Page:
When it comes to food, I was a stereotypical American this summer. You know, just always on board for too much.
In addition to too much work, this summer involved too much bacon (thanks to the bacon of the month club), too much steak (barbeque season will do that), too much wine, and even too much dessert (which should give some perspective because given a choice, I'll take more savory food over dessert almost any day).
I don't mind, really. After all, I am American. And I do enjoy summer celebrations with excessive hedonism just as much as my nearest countrywoman. Our excessive exuberance is one of our more distinctive and wonderful qualities. In fact, I had an awesome Summer.
But, ever since learning to love and relate to food in non-American ways (mainly in France and Italy), I've generally tried to embrace some non-stereotypically American lifestyle and cultural realities with respect to food. (If I am to be fair, I should point out that California, and in particular, the bay area, has evolved quite a bit in the last 20 years, such that California's default approach to food is significantly different than the American farm-and-famine-influenced approach to food under which I was raised.)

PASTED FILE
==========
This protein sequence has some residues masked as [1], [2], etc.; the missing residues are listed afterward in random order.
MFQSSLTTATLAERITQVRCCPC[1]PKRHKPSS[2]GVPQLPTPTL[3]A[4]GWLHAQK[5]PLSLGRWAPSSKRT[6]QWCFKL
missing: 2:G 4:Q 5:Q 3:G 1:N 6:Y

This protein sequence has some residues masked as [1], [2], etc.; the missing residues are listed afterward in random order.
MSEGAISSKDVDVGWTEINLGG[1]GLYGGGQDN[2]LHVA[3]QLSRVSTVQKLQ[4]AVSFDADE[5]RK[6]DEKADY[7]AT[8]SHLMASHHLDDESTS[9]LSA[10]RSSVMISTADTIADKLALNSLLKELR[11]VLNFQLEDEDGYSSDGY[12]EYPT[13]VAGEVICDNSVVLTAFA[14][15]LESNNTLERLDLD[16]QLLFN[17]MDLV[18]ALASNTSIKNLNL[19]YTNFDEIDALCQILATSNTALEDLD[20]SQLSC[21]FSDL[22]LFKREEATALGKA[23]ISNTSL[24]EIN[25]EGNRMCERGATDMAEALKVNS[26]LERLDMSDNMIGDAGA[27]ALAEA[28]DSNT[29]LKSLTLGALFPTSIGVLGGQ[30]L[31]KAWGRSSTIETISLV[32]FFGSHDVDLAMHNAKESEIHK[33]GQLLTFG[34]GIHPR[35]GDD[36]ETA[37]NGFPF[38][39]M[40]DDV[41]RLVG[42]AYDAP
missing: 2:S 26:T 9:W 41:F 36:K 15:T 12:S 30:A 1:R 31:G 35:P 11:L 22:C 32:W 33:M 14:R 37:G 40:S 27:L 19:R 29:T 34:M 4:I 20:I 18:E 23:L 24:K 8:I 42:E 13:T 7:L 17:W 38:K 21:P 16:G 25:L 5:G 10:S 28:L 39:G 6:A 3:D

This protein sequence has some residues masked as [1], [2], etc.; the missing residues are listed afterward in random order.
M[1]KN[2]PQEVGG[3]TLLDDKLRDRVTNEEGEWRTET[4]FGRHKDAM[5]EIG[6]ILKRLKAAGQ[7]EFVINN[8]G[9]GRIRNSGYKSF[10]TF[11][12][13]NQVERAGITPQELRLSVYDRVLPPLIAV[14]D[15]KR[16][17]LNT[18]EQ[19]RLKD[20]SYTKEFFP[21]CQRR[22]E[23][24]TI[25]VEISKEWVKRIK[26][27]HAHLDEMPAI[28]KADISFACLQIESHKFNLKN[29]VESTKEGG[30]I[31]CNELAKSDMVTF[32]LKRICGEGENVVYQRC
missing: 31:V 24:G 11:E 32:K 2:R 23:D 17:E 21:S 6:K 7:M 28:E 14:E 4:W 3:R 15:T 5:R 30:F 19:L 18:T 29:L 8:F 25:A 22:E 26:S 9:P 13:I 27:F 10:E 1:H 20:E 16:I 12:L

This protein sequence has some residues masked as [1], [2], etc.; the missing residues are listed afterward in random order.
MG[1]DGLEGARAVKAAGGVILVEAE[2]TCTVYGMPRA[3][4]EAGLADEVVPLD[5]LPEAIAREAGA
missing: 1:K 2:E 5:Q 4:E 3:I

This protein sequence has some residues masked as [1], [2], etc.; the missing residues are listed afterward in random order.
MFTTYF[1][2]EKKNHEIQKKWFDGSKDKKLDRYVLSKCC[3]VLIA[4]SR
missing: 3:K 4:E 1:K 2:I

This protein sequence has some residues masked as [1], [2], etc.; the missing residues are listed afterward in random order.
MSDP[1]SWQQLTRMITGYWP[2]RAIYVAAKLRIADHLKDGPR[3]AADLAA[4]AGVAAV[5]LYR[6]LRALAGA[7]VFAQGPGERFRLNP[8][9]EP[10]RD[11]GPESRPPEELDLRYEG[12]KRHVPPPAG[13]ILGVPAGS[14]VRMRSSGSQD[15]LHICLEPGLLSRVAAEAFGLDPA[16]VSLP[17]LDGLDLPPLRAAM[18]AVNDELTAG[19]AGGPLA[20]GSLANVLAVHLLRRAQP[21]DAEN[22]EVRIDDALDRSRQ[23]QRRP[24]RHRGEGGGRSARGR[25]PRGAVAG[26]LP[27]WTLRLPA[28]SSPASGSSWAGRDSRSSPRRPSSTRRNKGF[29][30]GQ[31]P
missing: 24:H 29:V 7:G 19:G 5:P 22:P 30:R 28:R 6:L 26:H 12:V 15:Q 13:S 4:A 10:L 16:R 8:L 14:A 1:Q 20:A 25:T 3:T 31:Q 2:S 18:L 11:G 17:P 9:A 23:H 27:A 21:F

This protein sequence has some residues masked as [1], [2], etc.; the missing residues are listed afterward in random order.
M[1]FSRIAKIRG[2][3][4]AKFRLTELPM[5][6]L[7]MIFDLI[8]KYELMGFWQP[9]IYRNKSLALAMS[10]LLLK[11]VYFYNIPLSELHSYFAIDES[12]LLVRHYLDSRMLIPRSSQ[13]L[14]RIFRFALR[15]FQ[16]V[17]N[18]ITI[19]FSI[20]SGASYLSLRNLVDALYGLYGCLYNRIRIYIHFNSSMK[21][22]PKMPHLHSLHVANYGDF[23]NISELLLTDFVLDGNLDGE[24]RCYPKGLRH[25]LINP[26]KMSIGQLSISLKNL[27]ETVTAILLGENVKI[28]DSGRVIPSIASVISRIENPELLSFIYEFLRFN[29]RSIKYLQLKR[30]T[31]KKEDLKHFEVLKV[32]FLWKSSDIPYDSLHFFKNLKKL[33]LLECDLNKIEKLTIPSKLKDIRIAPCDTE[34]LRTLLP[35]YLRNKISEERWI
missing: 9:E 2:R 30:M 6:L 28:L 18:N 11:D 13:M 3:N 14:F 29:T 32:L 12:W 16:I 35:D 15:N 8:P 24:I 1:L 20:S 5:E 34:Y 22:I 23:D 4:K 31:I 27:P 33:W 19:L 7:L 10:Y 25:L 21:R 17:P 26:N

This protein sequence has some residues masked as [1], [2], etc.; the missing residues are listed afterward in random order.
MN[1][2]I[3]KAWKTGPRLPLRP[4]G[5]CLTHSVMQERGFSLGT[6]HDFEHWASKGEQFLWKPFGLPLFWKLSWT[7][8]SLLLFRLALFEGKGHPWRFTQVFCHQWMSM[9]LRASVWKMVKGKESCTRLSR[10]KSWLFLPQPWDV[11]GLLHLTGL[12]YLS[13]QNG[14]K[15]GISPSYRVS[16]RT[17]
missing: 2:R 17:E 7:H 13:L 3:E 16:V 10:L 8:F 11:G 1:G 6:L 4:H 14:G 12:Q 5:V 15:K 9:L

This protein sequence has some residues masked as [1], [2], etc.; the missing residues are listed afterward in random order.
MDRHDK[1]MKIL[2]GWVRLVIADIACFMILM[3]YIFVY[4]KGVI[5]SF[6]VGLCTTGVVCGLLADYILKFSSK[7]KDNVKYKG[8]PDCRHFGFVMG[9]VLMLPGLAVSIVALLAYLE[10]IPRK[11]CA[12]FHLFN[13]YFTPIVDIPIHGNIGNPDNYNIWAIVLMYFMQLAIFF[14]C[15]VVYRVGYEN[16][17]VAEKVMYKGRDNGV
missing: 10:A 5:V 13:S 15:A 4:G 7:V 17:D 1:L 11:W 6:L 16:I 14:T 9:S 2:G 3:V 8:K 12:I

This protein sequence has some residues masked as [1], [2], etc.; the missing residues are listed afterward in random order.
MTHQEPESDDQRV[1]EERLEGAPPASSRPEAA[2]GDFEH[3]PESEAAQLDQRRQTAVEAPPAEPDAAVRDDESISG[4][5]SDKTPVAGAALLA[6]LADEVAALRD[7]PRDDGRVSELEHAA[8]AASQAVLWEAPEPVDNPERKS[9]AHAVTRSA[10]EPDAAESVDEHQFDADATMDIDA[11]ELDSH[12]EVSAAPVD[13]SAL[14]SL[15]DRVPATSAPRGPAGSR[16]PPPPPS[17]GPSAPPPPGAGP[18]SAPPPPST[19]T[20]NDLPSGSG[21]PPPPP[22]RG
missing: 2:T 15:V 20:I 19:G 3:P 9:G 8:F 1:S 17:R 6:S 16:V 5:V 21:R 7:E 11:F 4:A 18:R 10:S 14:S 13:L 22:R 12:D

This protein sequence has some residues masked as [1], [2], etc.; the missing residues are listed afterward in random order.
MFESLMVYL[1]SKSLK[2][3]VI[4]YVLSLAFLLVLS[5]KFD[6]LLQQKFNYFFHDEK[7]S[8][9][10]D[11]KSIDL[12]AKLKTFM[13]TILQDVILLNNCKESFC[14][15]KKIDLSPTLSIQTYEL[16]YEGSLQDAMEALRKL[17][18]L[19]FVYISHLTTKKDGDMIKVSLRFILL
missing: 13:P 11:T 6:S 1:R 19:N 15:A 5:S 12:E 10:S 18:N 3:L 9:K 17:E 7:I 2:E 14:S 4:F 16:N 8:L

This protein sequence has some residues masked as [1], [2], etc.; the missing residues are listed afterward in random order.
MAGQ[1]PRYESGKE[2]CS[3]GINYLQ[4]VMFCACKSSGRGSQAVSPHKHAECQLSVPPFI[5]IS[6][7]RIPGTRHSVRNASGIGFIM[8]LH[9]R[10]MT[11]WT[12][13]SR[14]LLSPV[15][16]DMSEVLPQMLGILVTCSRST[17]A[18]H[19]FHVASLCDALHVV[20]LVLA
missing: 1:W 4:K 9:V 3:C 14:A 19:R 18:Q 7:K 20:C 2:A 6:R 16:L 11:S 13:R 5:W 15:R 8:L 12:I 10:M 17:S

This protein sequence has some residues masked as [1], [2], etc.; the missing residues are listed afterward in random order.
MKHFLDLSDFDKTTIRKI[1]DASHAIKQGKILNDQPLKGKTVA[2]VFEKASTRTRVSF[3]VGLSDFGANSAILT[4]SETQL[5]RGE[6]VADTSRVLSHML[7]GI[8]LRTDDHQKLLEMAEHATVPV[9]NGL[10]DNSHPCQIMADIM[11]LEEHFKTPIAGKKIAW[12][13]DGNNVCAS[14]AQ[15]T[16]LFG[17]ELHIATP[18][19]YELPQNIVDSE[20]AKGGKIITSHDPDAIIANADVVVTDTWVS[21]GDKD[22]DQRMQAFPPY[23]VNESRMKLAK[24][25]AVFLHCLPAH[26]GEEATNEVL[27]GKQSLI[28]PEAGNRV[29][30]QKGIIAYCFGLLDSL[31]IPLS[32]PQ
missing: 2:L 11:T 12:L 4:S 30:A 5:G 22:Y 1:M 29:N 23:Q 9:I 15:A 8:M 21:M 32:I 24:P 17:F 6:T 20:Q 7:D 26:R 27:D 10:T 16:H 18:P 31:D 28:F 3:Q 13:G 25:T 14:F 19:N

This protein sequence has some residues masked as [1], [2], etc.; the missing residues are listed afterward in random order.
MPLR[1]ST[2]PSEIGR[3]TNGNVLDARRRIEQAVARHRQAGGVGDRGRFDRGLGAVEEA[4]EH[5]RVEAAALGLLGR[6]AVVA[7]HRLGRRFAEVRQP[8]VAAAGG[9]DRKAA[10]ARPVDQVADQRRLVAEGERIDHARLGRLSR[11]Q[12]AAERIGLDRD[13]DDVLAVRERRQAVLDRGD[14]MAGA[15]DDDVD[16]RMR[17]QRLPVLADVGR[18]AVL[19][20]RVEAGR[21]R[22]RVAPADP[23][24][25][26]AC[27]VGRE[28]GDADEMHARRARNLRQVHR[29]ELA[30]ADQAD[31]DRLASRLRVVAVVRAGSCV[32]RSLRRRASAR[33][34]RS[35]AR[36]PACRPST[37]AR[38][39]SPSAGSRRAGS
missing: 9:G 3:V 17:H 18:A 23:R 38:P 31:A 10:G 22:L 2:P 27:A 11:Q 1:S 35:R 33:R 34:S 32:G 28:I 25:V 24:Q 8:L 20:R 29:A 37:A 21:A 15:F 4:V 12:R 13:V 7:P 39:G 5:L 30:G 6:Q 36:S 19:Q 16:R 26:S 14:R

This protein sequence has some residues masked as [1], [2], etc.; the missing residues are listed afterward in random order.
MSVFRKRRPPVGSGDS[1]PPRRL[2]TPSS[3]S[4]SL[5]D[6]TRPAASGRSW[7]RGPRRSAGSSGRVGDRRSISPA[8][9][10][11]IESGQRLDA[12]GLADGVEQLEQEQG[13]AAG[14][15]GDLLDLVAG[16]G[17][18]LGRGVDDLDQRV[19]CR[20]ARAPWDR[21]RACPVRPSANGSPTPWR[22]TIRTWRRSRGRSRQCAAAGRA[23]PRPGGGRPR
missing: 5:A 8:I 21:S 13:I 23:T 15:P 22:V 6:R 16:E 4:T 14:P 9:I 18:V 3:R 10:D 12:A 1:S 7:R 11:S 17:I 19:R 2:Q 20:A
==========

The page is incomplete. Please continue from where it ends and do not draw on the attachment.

For example, I insist on enjoying food, both cooking and eating it (although I really should slow down when I eat). I prefer to make all homemade meals from fresh ingredients and do my best to do so.
Also, I refuse to diet. After years of being surrounded by eating disorders, more than likely having one in my teens, and being raised by a constantly dieting mom, I associate dieting with psychological issues, I don't think it's healthy, sustainable, and, most importantly, it's just not fun, or fun to be around.
I also refuse to flip out about an oscillating scale read-out. After college sports, for a few years, I revolted and refused to step on a scale outside of the doctor's office. Finally, after a particularly nasty 'bout with some stress-related illnesses, I returned to the gym as a way to manage my stress.